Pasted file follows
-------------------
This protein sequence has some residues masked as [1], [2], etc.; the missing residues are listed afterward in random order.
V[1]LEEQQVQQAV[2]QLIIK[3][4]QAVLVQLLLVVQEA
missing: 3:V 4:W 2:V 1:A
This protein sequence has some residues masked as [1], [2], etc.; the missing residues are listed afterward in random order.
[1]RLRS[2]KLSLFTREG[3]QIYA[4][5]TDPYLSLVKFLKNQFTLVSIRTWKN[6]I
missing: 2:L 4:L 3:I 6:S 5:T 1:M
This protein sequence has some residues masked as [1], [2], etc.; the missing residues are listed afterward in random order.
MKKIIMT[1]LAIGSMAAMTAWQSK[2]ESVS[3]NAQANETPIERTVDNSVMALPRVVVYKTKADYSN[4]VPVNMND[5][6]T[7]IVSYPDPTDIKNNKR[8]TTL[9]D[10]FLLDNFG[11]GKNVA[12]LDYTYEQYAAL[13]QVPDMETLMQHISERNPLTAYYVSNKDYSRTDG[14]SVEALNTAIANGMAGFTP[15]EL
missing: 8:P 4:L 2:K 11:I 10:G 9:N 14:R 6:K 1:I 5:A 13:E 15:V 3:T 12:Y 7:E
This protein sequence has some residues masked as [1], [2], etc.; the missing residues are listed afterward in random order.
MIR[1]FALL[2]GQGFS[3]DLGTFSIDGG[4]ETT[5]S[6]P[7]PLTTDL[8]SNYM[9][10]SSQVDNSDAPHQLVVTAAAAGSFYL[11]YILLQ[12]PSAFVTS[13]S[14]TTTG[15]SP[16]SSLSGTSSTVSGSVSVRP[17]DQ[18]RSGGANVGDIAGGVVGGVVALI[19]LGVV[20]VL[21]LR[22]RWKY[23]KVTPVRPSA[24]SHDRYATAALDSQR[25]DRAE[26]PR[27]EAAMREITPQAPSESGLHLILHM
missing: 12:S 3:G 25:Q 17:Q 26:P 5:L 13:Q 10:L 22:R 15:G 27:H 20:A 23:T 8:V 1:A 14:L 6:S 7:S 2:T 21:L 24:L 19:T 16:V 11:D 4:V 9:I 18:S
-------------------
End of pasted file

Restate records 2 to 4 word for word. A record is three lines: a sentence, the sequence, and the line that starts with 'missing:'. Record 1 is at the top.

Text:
This protein sequence has some residues masked as [1], [2], etc.; the missing residues are listed afterward in random order.
[1]RLRS[2]KLSLFTREG[3]QIYA[4][5]TDPYLSLVKFLKNQFTLVSIRTWKN[6]I
missing: 2:L 4:L 3:I 6:S 5:T 1:M
This protein sequence has some residues masked as [1], [2], etc.; the missing residues are listed afterward in random order.
MKKIIMT[1]LAIGSMAAMTAWQSK[2]ESVS[3]NAQANETPIERTVDNSVMALPRVVVYKTKADYSN[4]VPVNMND[5][6]T[7]IVSYPDPTDIKNNKR[8]TTL[9]D[10]FLLDNFG[11]GKNVA[12]LDYTYEQYAAL[13]QVPDMETLMQHISERNPLTAYYVSNKDYSRTDG[14]SVEALNTAIANGMAGFTP[15]EL
missing: 8:P 4:L 2:K 11:I 10:G 9:N 14:R 6:K 1:I 5:A 13:E 15:V 3:T 12:Y 7:E
This protein sequence has some residues masked as [1], [2], etc.; the missing residues are listed afterward in random order.
MIR[1]FALL[2]GQGFS[3]DLGTFSIDGG[4]ETT[5]S[6]P[7]PLTTDL[8]SNYM[9][10]SSQVDNSDAPHQLVVTAAAAGSFYL[11]YILLQ[12]PSAFVTS[13]S[14]TTTG[15]SP[16]SSLSGTSSTVSGSVSVRP[17]DQ[18]RSGGANVGDIAGGVVGGVVALI[19]LGVV[20]VL[21]LR[22]RWKY[23]KVTPVRPSA[24]SHDRYATAALDSQR[25]DRAE[26]PR[27]EAAMREITPQAPSESGLHLILHM
missing: 12:S 3:G 25:Q 17:Q 26:P 5:L 13:Q 10:L 22:R 15:G 27:H 20:A 23:T 8:V 1:A 14:L 6:S 7:S 2:T 21:L 24:L 19:T 16:V 11:D 4:V 9:I 18:S